15 Otherwise, after November 14, 2000, claimant performed his work at home and on the road. When not on the road visiting or soliciting customers, claimant worked at home, primarily telephoning customers and preparing bid estimates.

16 Claimant's home was located approximately three miles from Artcraft's Bozeman office in a residence located on Bald Eagle Road. His landlady lived next door.

17 Claimant had a computer and a fax machine at his home. He used both in his work for Artcraft. He used the computer to prepare bids and for e-mail correspondence with customers. He maintained an internet connection for his e-mail, however, he had that connection for personal purposes even before he began working at home. He kept Artcraft fax cover sheets and thank you notes at home for corresponding with customers.

18 Claimant used the Franklin Estimating Guide and an Expedex book in his estimating. He maintained copies of both books at home and kept personal notes in them to help in preparing bids. However, both books were available at Artcraft's Bozeman office, as were a computer, e-mail service, telephone, and fax machine. Everything claimant used at home when doing Artcraft work was available to him at the Bozeman Artcraft office. Only the personal notes he kept in his estimating books were unique, and he could have kept those books at the Bozeman office had he chosen to work there.

19 Claimant's working at home mutually benefitted claimant and Artcraft. Claimant was more productive when working at home; he had more flexibility while working; he could work on developing his home business in his free time; and he was happier. Artcraft, which had a high employee turnover rate and was concerned with employee retention, retained a happier and more productive employee. While claimant's sales had been a concern during the summer of 2000, after November 14, 2000, his sales were considered satisfactory.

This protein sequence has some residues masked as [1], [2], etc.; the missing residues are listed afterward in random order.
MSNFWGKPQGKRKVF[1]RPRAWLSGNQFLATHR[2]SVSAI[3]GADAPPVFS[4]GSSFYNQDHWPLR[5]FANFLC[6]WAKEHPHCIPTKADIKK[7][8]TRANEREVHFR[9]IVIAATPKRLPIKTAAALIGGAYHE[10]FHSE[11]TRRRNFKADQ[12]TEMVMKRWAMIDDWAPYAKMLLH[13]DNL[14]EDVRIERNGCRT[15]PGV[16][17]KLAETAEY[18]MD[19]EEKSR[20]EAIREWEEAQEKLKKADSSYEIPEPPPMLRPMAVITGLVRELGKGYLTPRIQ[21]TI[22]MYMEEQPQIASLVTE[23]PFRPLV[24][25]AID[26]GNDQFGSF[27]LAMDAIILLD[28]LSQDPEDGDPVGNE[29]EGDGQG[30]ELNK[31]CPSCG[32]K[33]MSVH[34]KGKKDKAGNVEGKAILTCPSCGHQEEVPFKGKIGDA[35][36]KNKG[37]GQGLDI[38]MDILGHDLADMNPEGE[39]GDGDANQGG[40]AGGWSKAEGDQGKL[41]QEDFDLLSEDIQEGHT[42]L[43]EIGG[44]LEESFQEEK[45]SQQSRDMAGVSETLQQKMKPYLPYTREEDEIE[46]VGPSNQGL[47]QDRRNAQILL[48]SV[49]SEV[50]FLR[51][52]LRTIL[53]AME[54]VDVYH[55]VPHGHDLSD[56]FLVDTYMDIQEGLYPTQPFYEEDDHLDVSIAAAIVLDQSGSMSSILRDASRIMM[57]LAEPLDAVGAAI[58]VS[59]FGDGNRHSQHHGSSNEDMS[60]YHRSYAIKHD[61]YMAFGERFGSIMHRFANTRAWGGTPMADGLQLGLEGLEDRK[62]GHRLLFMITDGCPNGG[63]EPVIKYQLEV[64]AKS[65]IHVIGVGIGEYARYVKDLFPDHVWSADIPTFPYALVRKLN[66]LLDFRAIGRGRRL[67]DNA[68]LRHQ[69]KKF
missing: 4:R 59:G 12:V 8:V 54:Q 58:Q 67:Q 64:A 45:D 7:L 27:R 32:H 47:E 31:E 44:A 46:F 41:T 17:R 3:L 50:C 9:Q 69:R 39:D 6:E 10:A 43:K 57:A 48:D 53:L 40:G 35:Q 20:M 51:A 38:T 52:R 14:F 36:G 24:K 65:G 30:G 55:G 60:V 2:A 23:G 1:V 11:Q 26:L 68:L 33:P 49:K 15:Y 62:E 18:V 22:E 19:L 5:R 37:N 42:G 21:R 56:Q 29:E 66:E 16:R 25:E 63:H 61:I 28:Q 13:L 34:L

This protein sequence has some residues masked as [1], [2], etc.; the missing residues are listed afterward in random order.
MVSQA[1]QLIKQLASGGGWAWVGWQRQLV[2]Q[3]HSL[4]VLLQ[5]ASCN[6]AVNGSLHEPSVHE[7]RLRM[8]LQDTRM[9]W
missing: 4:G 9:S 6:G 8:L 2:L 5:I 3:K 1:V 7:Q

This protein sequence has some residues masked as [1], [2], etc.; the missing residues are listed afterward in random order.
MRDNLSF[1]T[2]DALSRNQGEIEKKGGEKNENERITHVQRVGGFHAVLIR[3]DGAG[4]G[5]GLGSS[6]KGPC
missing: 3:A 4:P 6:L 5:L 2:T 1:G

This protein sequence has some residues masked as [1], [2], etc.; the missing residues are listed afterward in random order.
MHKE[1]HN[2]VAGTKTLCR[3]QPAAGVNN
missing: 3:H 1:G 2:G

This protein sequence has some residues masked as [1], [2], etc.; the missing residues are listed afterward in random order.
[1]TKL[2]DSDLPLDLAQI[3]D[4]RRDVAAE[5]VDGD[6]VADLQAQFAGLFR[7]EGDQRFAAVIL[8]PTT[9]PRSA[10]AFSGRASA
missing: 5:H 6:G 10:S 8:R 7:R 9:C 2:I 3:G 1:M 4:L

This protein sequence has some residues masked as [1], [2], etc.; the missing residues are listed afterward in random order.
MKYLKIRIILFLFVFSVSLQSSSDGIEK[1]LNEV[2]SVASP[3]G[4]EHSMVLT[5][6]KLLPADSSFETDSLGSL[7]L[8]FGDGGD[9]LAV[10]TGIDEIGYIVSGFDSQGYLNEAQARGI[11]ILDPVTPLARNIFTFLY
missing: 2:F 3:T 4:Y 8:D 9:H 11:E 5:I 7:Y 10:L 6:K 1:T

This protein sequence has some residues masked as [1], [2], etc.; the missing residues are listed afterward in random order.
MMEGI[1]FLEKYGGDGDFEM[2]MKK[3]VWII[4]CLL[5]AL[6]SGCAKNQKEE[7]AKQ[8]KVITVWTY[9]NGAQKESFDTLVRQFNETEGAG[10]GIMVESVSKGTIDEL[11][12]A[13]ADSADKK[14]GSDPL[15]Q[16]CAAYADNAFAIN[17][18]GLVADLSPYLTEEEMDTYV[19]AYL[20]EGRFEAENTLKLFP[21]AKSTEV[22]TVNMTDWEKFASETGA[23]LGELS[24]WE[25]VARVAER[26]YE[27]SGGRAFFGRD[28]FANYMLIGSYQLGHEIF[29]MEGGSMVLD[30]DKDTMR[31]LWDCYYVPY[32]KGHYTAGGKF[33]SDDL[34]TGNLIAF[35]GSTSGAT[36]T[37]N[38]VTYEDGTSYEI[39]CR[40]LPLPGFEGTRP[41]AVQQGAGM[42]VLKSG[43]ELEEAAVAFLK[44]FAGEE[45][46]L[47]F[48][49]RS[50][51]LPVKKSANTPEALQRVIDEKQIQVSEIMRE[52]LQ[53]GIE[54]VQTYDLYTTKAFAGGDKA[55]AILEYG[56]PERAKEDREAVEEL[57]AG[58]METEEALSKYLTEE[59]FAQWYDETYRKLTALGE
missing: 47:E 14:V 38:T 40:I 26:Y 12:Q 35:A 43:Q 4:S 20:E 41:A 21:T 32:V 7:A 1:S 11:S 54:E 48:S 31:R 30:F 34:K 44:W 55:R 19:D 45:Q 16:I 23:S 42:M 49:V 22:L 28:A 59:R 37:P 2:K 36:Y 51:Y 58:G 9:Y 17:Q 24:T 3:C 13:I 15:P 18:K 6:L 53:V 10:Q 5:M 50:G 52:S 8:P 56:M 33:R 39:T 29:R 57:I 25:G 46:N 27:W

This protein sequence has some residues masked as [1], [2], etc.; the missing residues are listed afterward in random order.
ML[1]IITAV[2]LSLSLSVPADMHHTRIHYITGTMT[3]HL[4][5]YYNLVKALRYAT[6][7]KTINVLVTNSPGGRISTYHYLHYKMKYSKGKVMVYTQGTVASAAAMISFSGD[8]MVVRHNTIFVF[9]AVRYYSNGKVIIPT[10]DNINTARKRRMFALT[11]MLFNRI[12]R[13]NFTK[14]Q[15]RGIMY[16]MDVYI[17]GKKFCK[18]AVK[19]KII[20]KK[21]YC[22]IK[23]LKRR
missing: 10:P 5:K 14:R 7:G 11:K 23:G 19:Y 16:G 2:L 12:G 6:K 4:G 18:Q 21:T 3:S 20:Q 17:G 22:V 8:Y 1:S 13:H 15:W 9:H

20 Claimant's home business never materialized and it did not interfere with his work for Artcraft.

21 Claimant received mail at his home address which was related to his Artcraft job but not essential to his Artcraft duties. For example, he received professional magazines, but he had received those at home prior to his establishing a home office. He received phone bills which included charges for calls he made to Artcraft customers, however, the phone bill was for his personal phone and had previously been sent to his home. He received personal credit card statements for credit cards he used to charge travel expenses. He received advertisements and junk mail related to printing and graphic design, but he had received those types of materials at home before he began working at home. He may have received a check for travel expenses incurred prior to November 14th. (Ex. 31.) He may have received a commission check or two at home, but those checks were routinely distributed at the Bozeman office.

22 At 8:00 a.m, on February 27, 2001, claimant drove from his home to Artcraft's Bozeman office. While there he checked his office e-mail and fax messages, checked on printing jobs which were in progress for his customers, and made some phone calls to clients. He left the Artcraft office at approximately 11:00 a.m., to drive to his home office and continue working from there. He had additional calls and work to do for Artcraft and intended to do them from the home office.